Well - when the time to buy comes round again:
I'm a retired en-ga-neer and have 'sucker for tech toys' written all over me.
Unfortunately I'm also in Soy Bean Diesel country - may have to consider one of each - and then we also have ethanol/gas blends at the pump.
heh heh heh - decisions, decisions,
It's an area that is moving so fast.
When the hybrid diesel-electric plug in comes in, it will not only be a mouthful of a car (PDHEV or PBDHEV), it will get 80mpg+. However it will cost more (diesels cost more, hybrids cost more).
I'm a big fan of minimising new technology risk (son of an engineer-- you don't reinvent the wheel when 10,000 people might die on your mistake). I let other people do the Beta-testing for me: I'll upgrade to Windows VISTA in a year or so's time, when I am forced to, not before.
So a hybrid now, yes, because there is now 7-8 years of experience in Japan in driving these things. Diesels are widespread in Europe, half of new cars, the problem will be which diesel cars will come to the USA? The best car makers (Toyota, Honda) are much less gung ho about diesels than the European manufacturers, who have higher cost of ownership and worse reliability in their brands.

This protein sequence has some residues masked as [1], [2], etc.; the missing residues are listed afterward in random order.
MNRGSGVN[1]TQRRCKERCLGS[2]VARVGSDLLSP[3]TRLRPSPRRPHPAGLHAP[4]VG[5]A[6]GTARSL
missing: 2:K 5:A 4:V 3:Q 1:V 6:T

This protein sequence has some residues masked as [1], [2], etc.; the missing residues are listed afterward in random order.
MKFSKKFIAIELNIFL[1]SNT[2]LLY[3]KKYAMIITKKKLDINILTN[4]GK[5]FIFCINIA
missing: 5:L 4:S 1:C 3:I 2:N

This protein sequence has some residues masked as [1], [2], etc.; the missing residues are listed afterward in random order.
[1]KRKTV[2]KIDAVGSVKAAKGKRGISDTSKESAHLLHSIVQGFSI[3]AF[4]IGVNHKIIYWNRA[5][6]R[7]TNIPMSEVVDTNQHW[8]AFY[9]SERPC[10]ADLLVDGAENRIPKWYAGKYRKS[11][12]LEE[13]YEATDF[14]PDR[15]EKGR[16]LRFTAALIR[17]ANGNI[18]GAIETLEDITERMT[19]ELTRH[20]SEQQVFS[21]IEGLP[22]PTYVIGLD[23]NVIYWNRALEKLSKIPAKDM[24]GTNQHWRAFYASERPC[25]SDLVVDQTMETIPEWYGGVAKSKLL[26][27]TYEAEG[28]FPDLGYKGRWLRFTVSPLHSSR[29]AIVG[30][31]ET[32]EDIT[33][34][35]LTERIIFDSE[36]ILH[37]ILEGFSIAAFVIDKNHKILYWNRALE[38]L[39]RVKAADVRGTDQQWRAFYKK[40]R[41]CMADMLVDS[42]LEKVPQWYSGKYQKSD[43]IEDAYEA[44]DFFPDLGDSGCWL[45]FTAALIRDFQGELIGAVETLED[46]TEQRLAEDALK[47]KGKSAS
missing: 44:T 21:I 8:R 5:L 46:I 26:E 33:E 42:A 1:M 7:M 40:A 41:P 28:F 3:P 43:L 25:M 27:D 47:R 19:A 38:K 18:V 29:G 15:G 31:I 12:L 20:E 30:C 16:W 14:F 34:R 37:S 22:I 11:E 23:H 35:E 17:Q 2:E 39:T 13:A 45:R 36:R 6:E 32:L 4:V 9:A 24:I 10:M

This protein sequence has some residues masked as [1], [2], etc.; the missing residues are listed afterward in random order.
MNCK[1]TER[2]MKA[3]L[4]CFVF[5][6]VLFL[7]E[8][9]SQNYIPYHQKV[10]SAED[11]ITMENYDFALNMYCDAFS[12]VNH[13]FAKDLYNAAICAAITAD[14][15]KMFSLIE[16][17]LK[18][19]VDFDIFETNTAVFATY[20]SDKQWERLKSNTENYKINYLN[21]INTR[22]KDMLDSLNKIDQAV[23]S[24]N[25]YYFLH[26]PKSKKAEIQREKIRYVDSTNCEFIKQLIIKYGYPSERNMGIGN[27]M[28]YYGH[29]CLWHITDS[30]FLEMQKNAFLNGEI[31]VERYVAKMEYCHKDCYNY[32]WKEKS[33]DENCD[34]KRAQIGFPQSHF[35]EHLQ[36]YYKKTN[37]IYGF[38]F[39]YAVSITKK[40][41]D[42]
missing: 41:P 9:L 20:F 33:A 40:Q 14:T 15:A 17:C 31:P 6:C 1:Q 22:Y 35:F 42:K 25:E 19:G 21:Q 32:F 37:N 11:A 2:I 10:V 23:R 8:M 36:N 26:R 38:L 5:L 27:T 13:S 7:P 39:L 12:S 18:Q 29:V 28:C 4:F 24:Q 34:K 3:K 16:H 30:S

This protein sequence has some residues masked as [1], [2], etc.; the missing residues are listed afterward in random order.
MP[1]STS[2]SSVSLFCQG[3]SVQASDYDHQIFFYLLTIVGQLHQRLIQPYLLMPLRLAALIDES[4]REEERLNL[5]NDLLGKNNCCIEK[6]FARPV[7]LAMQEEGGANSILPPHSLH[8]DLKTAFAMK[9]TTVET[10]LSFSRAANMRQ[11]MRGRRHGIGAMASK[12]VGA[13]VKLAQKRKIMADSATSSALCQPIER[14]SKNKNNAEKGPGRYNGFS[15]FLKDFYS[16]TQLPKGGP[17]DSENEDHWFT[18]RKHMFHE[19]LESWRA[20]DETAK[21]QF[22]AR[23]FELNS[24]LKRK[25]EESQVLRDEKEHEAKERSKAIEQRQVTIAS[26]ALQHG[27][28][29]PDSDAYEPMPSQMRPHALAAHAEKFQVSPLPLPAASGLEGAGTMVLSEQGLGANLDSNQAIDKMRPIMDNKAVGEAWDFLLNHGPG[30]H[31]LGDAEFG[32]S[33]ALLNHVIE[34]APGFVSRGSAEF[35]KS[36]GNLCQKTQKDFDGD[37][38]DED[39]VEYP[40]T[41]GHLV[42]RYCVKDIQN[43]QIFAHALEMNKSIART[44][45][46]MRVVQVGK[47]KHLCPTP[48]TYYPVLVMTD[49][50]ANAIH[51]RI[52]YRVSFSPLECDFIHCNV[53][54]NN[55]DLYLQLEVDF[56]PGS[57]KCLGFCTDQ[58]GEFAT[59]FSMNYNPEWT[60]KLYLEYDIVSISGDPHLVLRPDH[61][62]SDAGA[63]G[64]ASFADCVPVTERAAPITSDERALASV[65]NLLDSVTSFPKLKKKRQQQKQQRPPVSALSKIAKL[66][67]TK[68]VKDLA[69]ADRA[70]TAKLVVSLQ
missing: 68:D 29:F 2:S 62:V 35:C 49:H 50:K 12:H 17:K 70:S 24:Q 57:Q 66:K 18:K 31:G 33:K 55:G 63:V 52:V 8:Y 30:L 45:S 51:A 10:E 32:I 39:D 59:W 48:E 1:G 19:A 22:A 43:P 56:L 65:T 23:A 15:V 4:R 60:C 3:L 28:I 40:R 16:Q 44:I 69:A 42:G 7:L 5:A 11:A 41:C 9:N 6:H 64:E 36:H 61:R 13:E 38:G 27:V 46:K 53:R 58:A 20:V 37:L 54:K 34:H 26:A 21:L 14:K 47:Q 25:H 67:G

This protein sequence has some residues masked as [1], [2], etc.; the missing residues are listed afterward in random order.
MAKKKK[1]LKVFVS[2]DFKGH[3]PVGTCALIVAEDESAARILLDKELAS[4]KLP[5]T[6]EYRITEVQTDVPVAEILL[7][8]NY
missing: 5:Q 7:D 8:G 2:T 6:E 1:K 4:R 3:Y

The irony is the US domestic manufacturers all sell excellent diesel cars in Europe, but those cars by and large cannot be bought in the US. I think GM is marketing the Opel Astra (Vauxhall) as a Saturn. They also don't tend to be too badly built (but they don't match the Japanese).
Although VW Golfs are great cars to drive, they can't match a Honda Civic or Toyota Corolla for reliability and cost of ownership. Don't talk to me about Mercedes! BMWs just cost, even over here, to fix. My brother's Volvo (8 years old) is just out of extended warranty and is costing him a bomb (he probably does about 10k miles a year, in the Canadian winter and summer).
Plug in hybrids will be spectacular vehicles, but the battery life issues are not resolved.
So my own feel, on this side of the drink, is I would buy a diesel (hybrids are really a premium product here). On your side, I would try to wait until the 2009-10 model year, and see what was on offer, diesel v. hybrid.
Ethanol I think is a political and environmental con (this is not the case with sugar cane ethanol ie Brasilian or Cuban, but it is with corn ethanol). It's success is more about Iowa being a key presidential caucus state than about any practical advantage to the US or the environment in growing it. The subsidies are just going to waste.
The president was irresponsible to future generations of Americans to advocate ethanol-based fuel over more efficient cars (he was aided and abetted by senators and congressmen from both sides of the aisle).
Bio-diesel is a good fuel, especially as soybeans are a 'nitrogen fixation' crop and far less damaging to the soil than corn and all the chemicals that go with maize-growing (you can see the fertilizer bloom on pictures from space, a giant patch of dead water in the Gulf of Mexico, from all the fertilizer washed down the Mississippi).
Bio-diesel made with palm oil imported from places where they destroy tropical rainforest to build plantations (Indonesia, Malaysia, Paraguay etc.) is the ultimate environmental disaster, and should be banned.